Postcard from Cornwall 2: Trebah


Trebah is one of those archetypal Cornish grand gardens which start up high on a headland and work their way down through large plantings to an estuary.  I have to say that having visited Heligan a number of times and Coleton Fishacre my enthusiasm wasn’t that high.  Don’t get me wrong they are very nice but it gets a little repetitive plus Trebah’s website was very family friendly with zip wires and adventure playgrounds for children etc. Hmm.


Anyway, the garden was open on Sunday so we thought we would have a look-see and I have to say I am glad we did.  Trebah has its own character and I suppose I should have realised this.  After all there are lots of cottage style gardens, wildlife gardens etc and they all have their own personality – well almost.  We were initially impressed with the fact that our tickets were valid for the whole week which seems an excellent deal especially is you have young children on holiday and want somewhere for them to run around and let off steam.

At the top end of the garden around the house and entrance there was a fascinating collection of succulent plants: Aeoniums, Echeveria, Agave, Aloe.  These are already becoming a theme to our holiday with me buying one or two more at each place we visit.


We decided to start on the right hand side and explore the Koi Pool, Cascade and Water Garden.  You are very quickly walking along path surrounded by rhododendrons and azaleas amongst Chusan palms, some of them champion trees being the tallest in the UK, all under planted with wild foxgloves, bluebells, wild  garlic  and champion.  Interestingly the smell from the wild garlic was quite strong walking in one direction but completely over-powered by the azaleas when you walked back the other way.  This is a garden where you are looking at the views, looking out across the valley or looking up into the branches above.  It isn’t a garden for looking at neat and dainty plantings.  That is until you come round to the Cascade.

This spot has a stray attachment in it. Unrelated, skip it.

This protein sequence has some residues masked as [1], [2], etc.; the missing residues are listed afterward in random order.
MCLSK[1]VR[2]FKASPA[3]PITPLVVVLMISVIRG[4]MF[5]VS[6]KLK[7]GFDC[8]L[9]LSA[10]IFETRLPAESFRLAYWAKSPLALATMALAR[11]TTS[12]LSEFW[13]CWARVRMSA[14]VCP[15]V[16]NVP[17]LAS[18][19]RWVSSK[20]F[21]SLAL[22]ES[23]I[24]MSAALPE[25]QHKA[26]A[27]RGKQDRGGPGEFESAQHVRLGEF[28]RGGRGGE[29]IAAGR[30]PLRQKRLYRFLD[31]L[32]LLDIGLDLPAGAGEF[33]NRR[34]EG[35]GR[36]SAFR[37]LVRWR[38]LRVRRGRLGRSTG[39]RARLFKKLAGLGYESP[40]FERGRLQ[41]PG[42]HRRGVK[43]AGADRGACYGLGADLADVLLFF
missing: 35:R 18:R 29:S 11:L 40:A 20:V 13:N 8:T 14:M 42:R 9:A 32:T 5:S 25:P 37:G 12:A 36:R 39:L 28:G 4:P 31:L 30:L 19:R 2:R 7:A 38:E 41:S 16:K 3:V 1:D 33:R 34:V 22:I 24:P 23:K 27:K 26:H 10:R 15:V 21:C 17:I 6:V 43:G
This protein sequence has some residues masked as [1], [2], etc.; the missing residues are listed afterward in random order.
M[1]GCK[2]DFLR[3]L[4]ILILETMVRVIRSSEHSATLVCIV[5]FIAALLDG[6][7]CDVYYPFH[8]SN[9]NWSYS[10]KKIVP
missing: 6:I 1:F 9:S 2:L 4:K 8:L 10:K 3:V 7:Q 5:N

Following on from yesterday’s visit to RHS Rosemoor I have to say I am a sucker for a cascade when it is planted with ferns and primula pulverulenta.  The cascade in places was very like a rill and even my eldest started to conjecture that as we already had the slope would it really be that hard for us to have a cascade in the garden – umm yes! I know some people are sniffy about the yellow primula, I think they have a habit of spreading, but in this setting they really looked quite breathtaking and were certainly stealing the show.


After lunch, we explored the left hand side of the garden taking the Beach Path downwards.  Again you are looking at the views and vistas, looking up at the Azaleas you were walking amongst in the morning and admiring the camellias which were still in flower.  Unlike some of the other gardens of this ilk, Trebah is a very gentle walk down, and up.  On the way down you encounter a vast glad of bamboo which amusing has been labelled Bamboozle on the map.  We had seen vast bamboos at Rosemoor but some of the specimens here made Rosemoors look like dwarfs.  The individual canes were the diameter of your average downpipes and they really didn’t feel like they were a plant having a strange plasticy quality about them.  This promoted a stupid conversation about the possibility of my son having bamboo guttering on his workshop.

You then pass past Gunnera Passage (hmm!) and I have to say that sadly this really cured my fascination with Gunnera.  There were so many of them and in the bright sunshine with their weird flower heads and unfurling leaves they were quite sinister and well ugly.


Finally you come to the last pond with a pretty bridge over it and find yourself at the beach.  I was fascinated to learn that during World War II the 29th US Infantry Division was based at Trebah and 7,500 men embarked for the D-Day landings from the beach.  I found it very hard to imagine the tanks and military paraphernalia amongst the beautiful surroundings but had to remind myself that was a different time and everything would have been different.  We thought  it very fitting that there was a memorial to the men, many who died in the landings, by the beach.